How to Lunge a Horse
When you lunge a horse, it moves around you in a circle on the end of a lunge line. Lunging is a useful exercise for both horse and handler. This article describes how to lunge a horse, not how to train a horse to lunge. Why lunge a horse? Lunging is a way to let your horse safely burn off extra energy without you riding it. It can help in teaching a horse to learn obedience.
Done correctly, it can help a horse learn to be more flexible and balanced. Lunging can be a way to observe a horse’s gaits to see if it is lame. Lunging can be used to increase fitness, especially if the horse has not been working. And, lunging can be done to help a rider learn skills without having to worry about controlling the horse.
To Lunge a Horse You Will Need:
- A horse trained to lunge.
- A lunge line about 30 to 35 feet long. Flat webbing is preferable to rope because it's lighter and easier to handle.
- Lunge whip.
- Gloves-if your horse pulls you could get rope burn.
- Sturdy boots or shoes-no flip-flops, heels - you don't want to trip or slide.
- It's not a bad idea to wear your helmet.
- Exercise boots or wraps help protect your horse's legs.
- Lunging cavesson or sturdy halter. (Some find cavessons too cumbersome.)
- Ring, arena or round pen.
- Your voice, as this will be the primary aid you will cue your horse with.
How to Lunge
To lunge your horse, it should be outfitted with a lunging cavesson or a sturdy halter. A cavesson is not a necessity and many horses are trained to lunge without one. Do not lunge with the lunge line attached to a bit or hackamore. Lead your horse to the ring or arena. Place your horse where you want it to travel and walk to the center of the circle you want your horse to work on.
If you horse will be working to the left, hold the lunge line in your left hand and your lunge whip in your right. Hold the line and the whip so that they are the sides of a triangle and you are the apex of the triangle. Your horse will be the base of the triangle. When your horse is traveling in a circle to the right, the lunge line will be held in the right hand and whip in the left. Both of your arms should be bent at the elbow and you should be standing relaxed. Ask your horse to 'walk'. It's important to help your horse understand your voice aids by using the same tone and inflection each time for each cue. Most people use a low drawn out whooooaaaaa for halt, and sharp energetic words for walk, trot and canter.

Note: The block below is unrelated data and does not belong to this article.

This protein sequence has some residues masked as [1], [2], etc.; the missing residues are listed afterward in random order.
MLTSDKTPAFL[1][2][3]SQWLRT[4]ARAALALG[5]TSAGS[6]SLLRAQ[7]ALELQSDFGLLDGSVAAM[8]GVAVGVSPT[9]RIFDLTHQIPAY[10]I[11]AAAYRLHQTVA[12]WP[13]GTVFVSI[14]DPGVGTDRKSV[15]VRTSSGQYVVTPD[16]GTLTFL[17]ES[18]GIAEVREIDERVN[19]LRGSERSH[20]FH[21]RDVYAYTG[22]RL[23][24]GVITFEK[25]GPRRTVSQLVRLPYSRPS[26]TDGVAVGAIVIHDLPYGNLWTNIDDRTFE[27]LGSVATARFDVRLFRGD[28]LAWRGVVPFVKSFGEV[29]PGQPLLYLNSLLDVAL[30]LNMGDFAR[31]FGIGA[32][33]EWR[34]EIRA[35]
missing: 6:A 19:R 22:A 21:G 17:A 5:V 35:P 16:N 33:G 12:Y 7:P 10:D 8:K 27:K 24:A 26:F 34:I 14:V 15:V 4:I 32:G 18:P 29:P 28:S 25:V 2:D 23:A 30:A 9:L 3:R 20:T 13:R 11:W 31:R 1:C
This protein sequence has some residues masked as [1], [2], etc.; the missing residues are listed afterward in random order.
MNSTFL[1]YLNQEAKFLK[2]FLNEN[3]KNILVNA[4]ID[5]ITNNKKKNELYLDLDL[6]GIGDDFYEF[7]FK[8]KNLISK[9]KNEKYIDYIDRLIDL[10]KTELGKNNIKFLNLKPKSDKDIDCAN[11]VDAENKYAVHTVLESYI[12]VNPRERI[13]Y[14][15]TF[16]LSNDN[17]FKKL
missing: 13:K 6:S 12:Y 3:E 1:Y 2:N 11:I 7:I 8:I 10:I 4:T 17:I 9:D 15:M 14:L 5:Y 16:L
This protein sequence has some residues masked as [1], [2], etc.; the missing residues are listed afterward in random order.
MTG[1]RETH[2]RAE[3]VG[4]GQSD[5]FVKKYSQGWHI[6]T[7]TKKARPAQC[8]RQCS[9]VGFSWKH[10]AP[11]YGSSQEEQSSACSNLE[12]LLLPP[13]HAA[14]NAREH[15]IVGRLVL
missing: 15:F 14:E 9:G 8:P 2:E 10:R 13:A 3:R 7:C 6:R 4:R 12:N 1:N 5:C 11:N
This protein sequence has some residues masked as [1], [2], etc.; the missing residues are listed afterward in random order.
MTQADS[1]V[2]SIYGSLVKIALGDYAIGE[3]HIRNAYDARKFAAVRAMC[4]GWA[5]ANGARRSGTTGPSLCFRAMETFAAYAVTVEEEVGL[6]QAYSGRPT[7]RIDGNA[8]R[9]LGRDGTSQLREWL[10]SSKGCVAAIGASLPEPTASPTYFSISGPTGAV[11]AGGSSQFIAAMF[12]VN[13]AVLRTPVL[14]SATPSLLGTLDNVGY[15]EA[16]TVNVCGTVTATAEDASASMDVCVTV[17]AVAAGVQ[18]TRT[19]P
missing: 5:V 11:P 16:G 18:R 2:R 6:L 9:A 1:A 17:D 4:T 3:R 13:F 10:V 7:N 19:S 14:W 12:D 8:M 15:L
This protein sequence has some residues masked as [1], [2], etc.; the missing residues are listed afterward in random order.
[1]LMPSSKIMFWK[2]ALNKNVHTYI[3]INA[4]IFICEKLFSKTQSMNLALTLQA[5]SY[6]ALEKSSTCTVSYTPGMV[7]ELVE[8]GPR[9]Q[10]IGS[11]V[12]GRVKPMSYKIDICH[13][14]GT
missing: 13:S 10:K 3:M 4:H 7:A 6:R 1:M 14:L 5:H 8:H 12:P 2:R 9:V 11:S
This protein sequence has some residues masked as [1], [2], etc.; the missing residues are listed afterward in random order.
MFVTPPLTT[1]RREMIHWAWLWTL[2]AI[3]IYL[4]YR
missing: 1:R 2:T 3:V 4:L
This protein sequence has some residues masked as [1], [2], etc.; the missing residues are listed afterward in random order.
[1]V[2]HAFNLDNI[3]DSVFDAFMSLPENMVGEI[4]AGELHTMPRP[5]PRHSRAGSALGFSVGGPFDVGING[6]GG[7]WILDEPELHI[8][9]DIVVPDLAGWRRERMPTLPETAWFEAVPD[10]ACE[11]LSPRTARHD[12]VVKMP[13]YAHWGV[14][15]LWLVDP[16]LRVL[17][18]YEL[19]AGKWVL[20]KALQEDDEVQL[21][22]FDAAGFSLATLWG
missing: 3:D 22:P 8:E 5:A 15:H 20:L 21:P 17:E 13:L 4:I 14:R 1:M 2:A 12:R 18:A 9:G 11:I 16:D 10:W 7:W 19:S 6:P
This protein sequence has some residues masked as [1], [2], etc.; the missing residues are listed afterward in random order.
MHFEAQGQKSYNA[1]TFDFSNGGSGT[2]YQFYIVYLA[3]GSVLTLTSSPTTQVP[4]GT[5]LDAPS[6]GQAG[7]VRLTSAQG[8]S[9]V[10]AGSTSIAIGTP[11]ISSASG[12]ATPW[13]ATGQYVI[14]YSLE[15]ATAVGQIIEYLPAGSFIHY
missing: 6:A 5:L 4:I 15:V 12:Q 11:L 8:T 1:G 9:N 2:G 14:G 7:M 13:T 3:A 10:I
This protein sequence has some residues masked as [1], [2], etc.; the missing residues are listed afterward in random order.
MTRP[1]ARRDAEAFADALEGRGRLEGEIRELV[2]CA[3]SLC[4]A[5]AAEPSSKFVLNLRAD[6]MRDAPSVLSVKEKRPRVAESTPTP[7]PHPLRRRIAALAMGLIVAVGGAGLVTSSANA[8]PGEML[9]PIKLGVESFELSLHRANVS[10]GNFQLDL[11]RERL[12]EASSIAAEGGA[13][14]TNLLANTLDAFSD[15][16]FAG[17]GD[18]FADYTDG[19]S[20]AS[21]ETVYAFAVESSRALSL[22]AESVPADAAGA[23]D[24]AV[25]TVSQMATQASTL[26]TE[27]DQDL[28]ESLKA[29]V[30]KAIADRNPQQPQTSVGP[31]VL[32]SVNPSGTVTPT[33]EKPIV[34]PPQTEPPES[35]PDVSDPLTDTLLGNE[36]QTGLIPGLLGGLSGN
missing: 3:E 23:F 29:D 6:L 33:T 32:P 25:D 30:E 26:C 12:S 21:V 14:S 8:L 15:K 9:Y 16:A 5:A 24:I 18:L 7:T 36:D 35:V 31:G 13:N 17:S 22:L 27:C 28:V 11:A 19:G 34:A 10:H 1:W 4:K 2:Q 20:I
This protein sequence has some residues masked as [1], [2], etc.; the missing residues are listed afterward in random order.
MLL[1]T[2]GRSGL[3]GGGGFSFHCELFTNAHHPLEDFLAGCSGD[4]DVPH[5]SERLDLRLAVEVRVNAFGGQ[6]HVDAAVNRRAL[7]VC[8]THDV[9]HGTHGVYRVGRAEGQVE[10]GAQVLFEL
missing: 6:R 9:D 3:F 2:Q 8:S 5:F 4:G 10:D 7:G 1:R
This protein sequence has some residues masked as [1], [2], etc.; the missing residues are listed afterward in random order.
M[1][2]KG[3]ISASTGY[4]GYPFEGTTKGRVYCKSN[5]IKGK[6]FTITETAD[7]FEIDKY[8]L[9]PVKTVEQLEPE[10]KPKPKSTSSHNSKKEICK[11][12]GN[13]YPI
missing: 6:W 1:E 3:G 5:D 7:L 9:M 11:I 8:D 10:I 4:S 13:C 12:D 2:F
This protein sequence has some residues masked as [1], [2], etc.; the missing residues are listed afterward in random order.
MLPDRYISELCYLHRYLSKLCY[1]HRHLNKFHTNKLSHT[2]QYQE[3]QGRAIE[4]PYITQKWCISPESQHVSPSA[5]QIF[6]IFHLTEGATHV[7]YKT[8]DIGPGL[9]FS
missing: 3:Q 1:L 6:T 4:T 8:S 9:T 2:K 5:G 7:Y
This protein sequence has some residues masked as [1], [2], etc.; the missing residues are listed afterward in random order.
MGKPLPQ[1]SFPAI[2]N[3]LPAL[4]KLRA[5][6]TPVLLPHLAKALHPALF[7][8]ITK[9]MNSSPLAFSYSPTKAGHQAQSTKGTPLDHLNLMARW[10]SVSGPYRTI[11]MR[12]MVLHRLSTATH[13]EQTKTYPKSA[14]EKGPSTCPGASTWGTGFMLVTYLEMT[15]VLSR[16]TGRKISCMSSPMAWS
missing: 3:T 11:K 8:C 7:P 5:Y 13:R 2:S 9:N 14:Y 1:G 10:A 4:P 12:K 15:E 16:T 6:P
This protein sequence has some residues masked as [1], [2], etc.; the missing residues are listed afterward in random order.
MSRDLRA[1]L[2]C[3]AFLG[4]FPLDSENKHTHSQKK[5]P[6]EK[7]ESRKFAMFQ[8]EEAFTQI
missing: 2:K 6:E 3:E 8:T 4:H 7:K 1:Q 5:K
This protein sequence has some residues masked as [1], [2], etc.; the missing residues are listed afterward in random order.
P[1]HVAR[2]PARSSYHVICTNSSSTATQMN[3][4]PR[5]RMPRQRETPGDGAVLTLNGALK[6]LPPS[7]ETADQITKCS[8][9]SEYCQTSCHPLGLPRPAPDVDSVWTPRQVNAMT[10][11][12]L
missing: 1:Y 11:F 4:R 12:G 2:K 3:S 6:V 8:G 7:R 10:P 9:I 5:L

As your horse moves off on the circle you will be holding the lunge line up, not dragging on the ground, elbow bent and the whip should pointed at the horse's hocks. If you move at all, keep your circle very small. You may find yourself getting dizzy, so don’t just spin in one spot. You should always be the top point of the triangle. The lunge line and whip will be the two sides of the triangle and the horse the base.
Upwards and Downwards Transitions
Your voice aid for upwards transitions-walk to trot or canter, trot to canter can be reinforced by the whip.
For some horses it will only take a wave of the whip, others may need the lash to be popped. This is done by flicking the whip sharply--you may need to practice perfecting this before you try lunging. For downward transitions, trot to walk, walk to halt, or canter to walk, trot to halt many people lower the tip of the whip to the ground. At no time does the whip ever touch the horse. When you ask your horse to halt it should stay out on the circle, and wait for you to approach. Some people like the horse to come to them when called. If you do this, gather the lunge line up so there is none dragging on the ground as it approaches.
Halt and Change Direction
Ask your horse to change direction by asking it to halt, step backwards asking it to turn, change your whip and line hands and send the horse off in the opposite direction.
This will take some practice for you to get coordinated and your horse to understand what you are asking. Very soon, you will not have to ask the horse to halt, but be able to change direction in one fluid motion at a walk or trot.
What Lunging is Not
There are a few things to keep in mind when lunging. Many people lunge their horses to burn off energy and provide exercise. Be careful you don't make your horse fitter than you are! This means that your horse will take longer and longer to level out. Lunging isn't just about firing around in circle. Lunging is not just letting a horse run in circles around you. Doing so can lead to poor obedience and injury. The horse should be as obedient on the lunge line as being led. Not only should lunging be physical exercise, but mental exercise as well. Lunging is not a form of punishment.
The faster your horse is going the larger the circle needs to be. This can be done by letting out more line. Lunging on a small circle can be very hard on a horse's legs, so increase the work gradually so the horse can become supple, fit and balanced without strain.